Ward will my son is 10 years over is tariff now .It would be nice to see all the ipps out for Christmas this yeartell your son to tel is mate to keep is head up and that thay will be out soon xxx

And there time will come it cant carry on my son was not eben born e
When hes dad went in hes now 9 so it wud be good tonhave his dad out here my othrt 2 they were 2 1/2 and 12 minths when he went in.
I hope your man comes home to his family and live in peace together


Shell Leigh Thx we aint togeva no more but i want him to be there for his kids and same to u hun .Yes thats wjat i told my ex me and my ex aint togeva due to spice ibhad phonr calls aftwr phonecalls for money etc hebjad chances and warned him and itbjust got to much i split witj him nearly 3 months ago and nownhea changed and stopped doing it but we r jusy friends now.x

 Laila I hope I really do they have let them home it got to so much it broke my heart to another level cos he also said that they taking spices and he said they are mentality gone it's not fair... I hear it his voice how much it affected him to see this he also an Ipp and I said pls never do that never give up...hope to carry on cos yes they are loosing hope. 😢
Yea exactly mine won't do it he said I won't ever do it cos he said I've seen what it does to then and he don't wanna be like that.. So I hope he stops for good for his kids sake hun.. At least u are still friends and it's made him change xxx

Abbott All this breaks my heart reading the comments on ipps,it's an absolute disgrace to this so called justice system what it is doing to families and there loved ones over tariff,I do hope you all see a positive change in the very near future,bless you all xx

 Cooke We need to focus our actions on this now. Nick Hardwicke can only do so much. We need to get a meeting with Liz Truss and persuade her that this would need the right thing to do. Does anyone have her as their MP? I am meeting my MP on 9th September and one thing I'm asking for is if he can get me a meeting with her.
By this I mean changing the release test. Well done to Katherine and Ann for all their hard work.We need to focus our actions on this now. Nick Hardwicke can only do so much. We need to get a meeting with Liz Truss and persuade her that this would need the right thing to do. Does anyone have her as their MP? I am meeting my MP on 9th September and one thing I'm asking for is if he can get me a meeting with her.


Mcluckie 2017 inmates to b released will b looked at as in those that have been recalled an the rest mayb the ones that get released in 2020 will be the likes of our loved ones.
I dont think there is anymore we can do then we have done apart from stay on their bk now an put pressure on them to make this work in our loved ones favour an once out we can have a a big meeting an party in hyde park to celebrate their release .
How long they got I have 10 yrs worth of problems that my son alone has been through it will prob take another 20 to get through my complaints hah but all jokes aside im willing to write to them an tell them everything his been through an how he has coped this long beats me cos if I was in his situation I wouldn't have been there by now so I have to prase my son for getting this far. well done hun ur a total star i just said to my other half that every medium reading i have had over the past few yrs i have been told by ALL that i will get my son home in the month of December but could NEVER give me a yr so this is sounding a lil positive for me his his also almost 6 yrs over his tariff, so KATHRINE GLEESON I LOV U for all the POSITIVE u give us xxx hope u have a wonderful wkend i know i surely will now ive seen this xxx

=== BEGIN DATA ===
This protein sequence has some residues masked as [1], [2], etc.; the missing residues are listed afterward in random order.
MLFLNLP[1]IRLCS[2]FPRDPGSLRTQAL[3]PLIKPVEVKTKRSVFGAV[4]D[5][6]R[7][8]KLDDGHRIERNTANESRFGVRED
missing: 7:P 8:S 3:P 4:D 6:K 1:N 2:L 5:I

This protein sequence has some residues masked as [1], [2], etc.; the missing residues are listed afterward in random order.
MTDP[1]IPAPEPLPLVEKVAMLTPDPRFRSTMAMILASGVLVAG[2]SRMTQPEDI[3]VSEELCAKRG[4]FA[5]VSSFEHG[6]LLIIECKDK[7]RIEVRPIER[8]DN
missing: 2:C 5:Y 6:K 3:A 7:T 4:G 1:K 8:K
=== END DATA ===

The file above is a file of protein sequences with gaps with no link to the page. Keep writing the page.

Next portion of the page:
Thing is i dont believe a word they say, they will say anything to shut us up, Seems to me they are now trying to split up ipp prisoners in 3 different catergories,over tariffs,low risks and completed the full sentence,And obviouxly the ones who they class are still a Danger to the public, NO They tarred all ipp prisoners with the same Brush to begin with, to give them ipp in the first place, so they are all the same ipp prisoners, They need to stop chatting shit, And change the release test and Prove they are still a danger to the public, or Release them now.
  Joanne Staunton It feels like it's never going to end .All they need is a date !!Our lives are up & down all the time Just give us a date to look forward to



Pettit They so need to consider the upset and stress this causes for us all.How do they expect us to get on with our lives when there is this need to keep on their tails about sorting it out once and for all.?.
That would be the best outcome for us all.We could all make plans and get back to living a near normal life.

you have to ready it properly hun, everybody first thought it meant all post tariffs will be home by end of 2017 that's not what it means 😞 it means post tariffs who are waiting on a hearing will have had one by then if they've been delayed, they're never gonna just release them, we all wish that was true.My other half is 3 years over tariff but looks good that his appeal is gonna go through due to his co d writing a letter saying my other half is innocent and that it was all him... Plus with the new joint enterprise law a lot of people were able to appeal with that I feel that this shit that Nick Hardwick is saying is all bullshit parole board r still not gonna let a lot of them out its all bout power with them